E-archiving for VAT: Compliance in a Digital World

Jun 25, 2020 | Digital Services

The importance of compliant archiving of original invoices and similar tax-relevant documents has long been underestimated. For any company, the e-invoice archive is where the evidence of your tax compliance lies, but in today’s highly digitized global environment that evidence tends to be dispersed over multiple systems in multiple countries. Both understanding what rules apply for these records as well as ensuring compliance with them in an ever-changing regulatory landscape can be daunting for multi-national companies.

Against this backdrop, the digital transformation carried out by tax authorities across the globe shows no sign of slowing as governments continue their quest to reduce fraud and tax evasion to close tax gaps. More tax authorities are enforcing their own specific technology-based continuous transaction controls (CTC) frameworks.

The introduction of CTCs coupled with the transformation of business is fundamentally changing the nature and importance of archiving. Whilst many companies have long considered archiving as simply storage, this has now become an outdated and potentially dangerous view.

This extract (from Sovos white paper) dispels that myth and illustrates why archiving today is more than just storage, and more important than ever.


VAT requirements historically follow three broad categories, each of which corresponds to a certain period from the perspective of a company that must meet them:

Invoicing and storage requirements

At a high level, the requirements that apply during the processing of business transactions break down into requirements related to:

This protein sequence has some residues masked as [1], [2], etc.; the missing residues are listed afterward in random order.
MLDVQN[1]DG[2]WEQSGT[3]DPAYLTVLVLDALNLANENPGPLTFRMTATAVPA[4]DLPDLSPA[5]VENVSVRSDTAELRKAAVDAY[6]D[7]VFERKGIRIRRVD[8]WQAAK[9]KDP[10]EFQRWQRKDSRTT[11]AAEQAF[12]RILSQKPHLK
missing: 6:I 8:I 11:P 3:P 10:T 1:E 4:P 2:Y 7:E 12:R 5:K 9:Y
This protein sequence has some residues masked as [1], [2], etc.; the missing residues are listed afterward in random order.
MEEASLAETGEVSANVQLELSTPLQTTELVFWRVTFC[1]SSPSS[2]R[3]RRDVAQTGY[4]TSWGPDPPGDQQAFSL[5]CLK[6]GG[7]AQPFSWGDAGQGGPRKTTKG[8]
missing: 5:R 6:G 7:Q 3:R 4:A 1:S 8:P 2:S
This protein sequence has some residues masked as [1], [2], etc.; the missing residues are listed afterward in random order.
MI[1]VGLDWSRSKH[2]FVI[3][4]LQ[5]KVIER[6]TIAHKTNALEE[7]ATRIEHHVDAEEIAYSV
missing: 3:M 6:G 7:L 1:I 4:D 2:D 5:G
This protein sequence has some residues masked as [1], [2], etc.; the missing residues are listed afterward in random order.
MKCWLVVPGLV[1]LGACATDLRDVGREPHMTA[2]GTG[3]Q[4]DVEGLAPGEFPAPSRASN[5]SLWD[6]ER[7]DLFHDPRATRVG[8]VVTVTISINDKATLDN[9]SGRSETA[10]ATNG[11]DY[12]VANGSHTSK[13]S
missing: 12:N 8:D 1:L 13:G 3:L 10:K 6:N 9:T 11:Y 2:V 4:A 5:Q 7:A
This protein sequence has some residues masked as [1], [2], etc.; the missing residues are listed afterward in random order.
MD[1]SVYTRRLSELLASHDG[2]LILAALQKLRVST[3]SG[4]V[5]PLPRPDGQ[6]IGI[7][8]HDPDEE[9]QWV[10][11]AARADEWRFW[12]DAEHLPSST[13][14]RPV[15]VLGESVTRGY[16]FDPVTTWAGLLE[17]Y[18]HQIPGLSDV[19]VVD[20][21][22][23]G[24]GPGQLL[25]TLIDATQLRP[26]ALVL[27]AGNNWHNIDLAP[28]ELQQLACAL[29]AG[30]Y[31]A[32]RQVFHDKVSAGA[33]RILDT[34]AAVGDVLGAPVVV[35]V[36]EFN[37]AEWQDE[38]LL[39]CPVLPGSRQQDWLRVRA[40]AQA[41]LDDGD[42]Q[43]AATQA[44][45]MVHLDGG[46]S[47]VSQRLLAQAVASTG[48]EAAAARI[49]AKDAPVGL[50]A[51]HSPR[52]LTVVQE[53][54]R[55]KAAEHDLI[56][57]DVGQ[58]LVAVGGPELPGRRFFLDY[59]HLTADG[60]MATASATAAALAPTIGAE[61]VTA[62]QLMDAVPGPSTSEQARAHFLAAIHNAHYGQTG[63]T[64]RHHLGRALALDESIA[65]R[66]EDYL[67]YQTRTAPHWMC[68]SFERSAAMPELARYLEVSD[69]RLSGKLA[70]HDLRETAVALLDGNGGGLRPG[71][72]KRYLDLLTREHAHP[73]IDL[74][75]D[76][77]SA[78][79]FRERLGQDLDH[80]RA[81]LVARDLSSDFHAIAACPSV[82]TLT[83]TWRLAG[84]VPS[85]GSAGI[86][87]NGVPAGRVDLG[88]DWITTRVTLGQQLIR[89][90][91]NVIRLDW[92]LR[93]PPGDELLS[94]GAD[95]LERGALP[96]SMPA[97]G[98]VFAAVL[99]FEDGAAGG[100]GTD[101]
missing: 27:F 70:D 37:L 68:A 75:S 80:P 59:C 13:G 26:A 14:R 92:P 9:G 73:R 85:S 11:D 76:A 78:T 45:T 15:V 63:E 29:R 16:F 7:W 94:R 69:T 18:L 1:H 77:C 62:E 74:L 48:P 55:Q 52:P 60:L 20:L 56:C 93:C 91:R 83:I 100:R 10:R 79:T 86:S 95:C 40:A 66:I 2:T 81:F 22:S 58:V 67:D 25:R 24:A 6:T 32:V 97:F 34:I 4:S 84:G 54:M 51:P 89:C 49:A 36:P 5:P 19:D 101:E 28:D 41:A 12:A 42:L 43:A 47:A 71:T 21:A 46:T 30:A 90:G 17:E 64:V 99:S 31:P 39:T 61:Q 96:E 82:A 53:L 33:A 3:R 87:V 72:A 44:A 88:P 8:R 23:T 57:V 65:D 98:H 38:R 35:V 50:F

• The form of invoices

Most countries have abolished such requirements, but in some cases, businesses still use pre-printed paper invoices obtained from the tax authority; these types of requirements often exist to give the tax authority tight control over invoice numbering and integrity.

  • Minimum content requirements

In most countries with VAT, an invoice is only recognised for VAT purposes if it contains certain information such as the name of the supplier and the buyer, the type of supply, etc. In addition to VAT and other indirect tax laws, commercial and other laws may also impose certain requirements on the content of invoices.

  • Tax determination

For every invoice, the supplier must determine the applicable law and decide on that basis what the applicable tax rate is; in addition, the application of certain tax rates requires a reference to an article in the VAT law to be mentioned on the invoice, as well.

  • Timing

The moment that an invoice must be issued is often specifically dictated by the VAT law.

  • Record keeping

An “original” invoice should be archived by each trading partner as evidence of the underlying supply; archiving requirements often further specify the retention time, location and specific features – such as human readability – that must be present to ensure auditability.

Periodic reporting requirements

These are reports for business transaction data in summary or aggregate form or full data from individual invoices. Historically such reporting requirements have often been monthly, with certain less-common reports being quarterly or yearly.

Audit requirements

These requirements come into play when, during the mandatory retention period for invoices and other records and books – typically seven to 10 years – a tax authority may request access to such

records and books to assess their correspondence to reports. These requirement types and their relative importance for businesses and tax authorities have changed significantly in recent years. As further described in this white paper, the overall trend is clearly toward various forms of continuous transaction controls (CTCs)